The Department of Justice recouped $2.3 billion in health care fraud and false claim settlements in fiscal 2014, down from $2.6 billion last year .

The retrieval brings the government’s total False Claims Act (FCA) recoveries to $14.5 billion from 2009 to 2014, according to a November announcement by the Justice Department.

The pharmaceutical, hospital, and home health service industries accounted for a substantial part of the 2014 health fraud recoveries with physician kickbacks playing a large part in many of the alleged schemes. Health care entities that paid significant health fraud settlements and judgments in 2014 included:

• Johnson & Johnson (J&J) and its subsidiaries, Janssen Pharmaceuticals and Scios, which paid a $1.1 billion settlement to resolve FCA claims relating to the promotion of three prescription drugs for unapproved uses. The drug promotions resulted in the submission of false claims against Medicare, Medicaid, and TRICARE by physicians. The Justice Department alleged also that J&J paid kickbacks to physicians and to Omnicare, a provider of pharmaceuticals to nursing homes.

• In a separate settlement , the department recovered $116 million from Omnicare to resolve allegations of a kickback arrangement with skilled nursing facilities.

• Community Health Systems, the nation’s largest operator of acute care hospitals, paid the government $98.2 million to settle allegations that it billed Medicare, Medicaid, and TRICARE for inpatient services that should have been provided in a less costly outpatient setting.

• Halifax Hospital Medical Center paid $85 million to resolve allegations of improper financial relationships with referring physicians.

• In a trio of cases involving cardiac procedures, Boston Scientific, which purchased Guidant, paid $30 million to settle claims that Guidant sold defective heart devices to physicians who implanted them into Medicare patients. Two Kentucky hospitals King’s Daughters Medical Center and Saint Joseph Health System, paid the government a combined $55 million for allegedly billing Medicare and Medicaid for unnecessary coronary procedures that were performed on patients.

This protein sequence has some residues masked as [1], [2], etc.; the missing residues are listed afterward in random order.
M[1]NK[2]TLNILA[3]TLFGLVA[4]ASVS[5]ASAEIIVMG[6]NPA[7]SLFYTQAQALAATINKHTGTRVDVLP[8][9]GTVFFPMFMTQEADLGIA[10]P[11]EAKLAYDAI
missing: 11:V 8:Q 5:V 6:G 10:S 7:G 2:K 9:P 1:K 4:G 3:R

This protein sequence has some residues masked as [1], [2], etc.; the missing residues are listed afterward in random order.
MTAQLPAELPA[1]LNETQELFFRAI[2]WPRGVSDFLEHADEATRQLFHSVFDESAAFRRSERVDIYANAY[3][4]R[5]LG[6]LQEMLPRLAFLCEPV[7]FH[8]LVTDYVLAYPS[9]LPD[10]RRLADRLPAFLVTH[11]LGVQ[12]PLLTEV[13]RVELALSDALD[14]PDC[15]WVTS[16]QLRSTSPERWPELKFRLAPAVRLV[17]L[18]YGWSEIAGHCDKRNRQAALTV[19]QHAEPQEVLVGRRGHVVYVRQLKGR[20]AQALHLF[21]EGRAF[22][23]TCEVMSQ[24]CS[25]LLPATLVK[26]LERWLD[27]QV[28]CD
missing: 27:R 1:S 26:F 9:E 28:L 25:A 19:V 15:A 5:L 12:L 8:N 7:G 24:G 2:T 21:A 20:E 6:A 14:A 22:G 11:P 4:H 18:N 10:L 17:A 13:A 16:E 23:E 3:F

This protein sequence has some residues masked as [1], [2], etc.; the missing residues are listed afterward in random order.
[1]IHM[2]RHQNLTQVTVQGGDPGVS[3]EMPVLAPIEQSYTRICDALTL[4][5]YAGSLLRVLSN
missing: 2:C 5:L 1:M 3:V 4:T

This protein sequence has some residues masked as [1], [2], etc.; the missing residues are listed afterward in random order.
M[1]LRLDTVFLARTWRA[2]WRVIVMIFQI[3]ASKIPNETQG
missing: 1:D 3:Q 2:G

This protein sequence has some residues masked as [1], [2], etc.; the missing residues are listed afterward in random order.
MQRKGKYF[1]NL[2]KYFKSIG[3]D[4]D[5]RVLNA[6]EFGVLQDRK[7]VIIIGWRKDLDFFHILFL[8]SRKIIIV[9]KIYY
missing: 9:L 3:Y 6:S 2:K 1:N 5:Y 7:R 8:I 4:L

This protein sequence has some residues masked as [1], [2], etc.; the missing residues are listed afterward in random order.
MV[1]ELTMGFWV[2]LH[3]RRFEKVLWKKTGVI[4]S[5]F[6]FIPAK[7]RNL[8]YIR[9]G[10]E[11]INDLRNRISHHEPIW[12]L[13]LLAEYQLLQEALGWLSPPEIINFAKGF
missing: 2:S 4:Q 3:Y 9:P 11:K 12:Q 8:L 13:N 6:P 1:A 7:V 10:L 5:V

The FCA is the government’s primary civil remedy to redress false claims for government funds and property under government contracts. Most FCA actions are filed under the act’s whistle-blower, or qui tam, provisions that allow individuals to file lawsuits alleging false claims on behalf of the government. If the government prevails in the action, the whistle-blower receives up to 30% of the recovery.

The $2.3 billion in health care fraud recoveries were part of an overall $5.7 billion in settlements and judgments from civil cases involving fraud and false claims against the government in fiscal year 2014. Of the $5.7 billion recovered, nearly $3 billion involved lawsuits filed under the FCA’s qui tam provisions. During the same period, the government paid out $435 million to the whistle-blowers who filed qui tam complaints.

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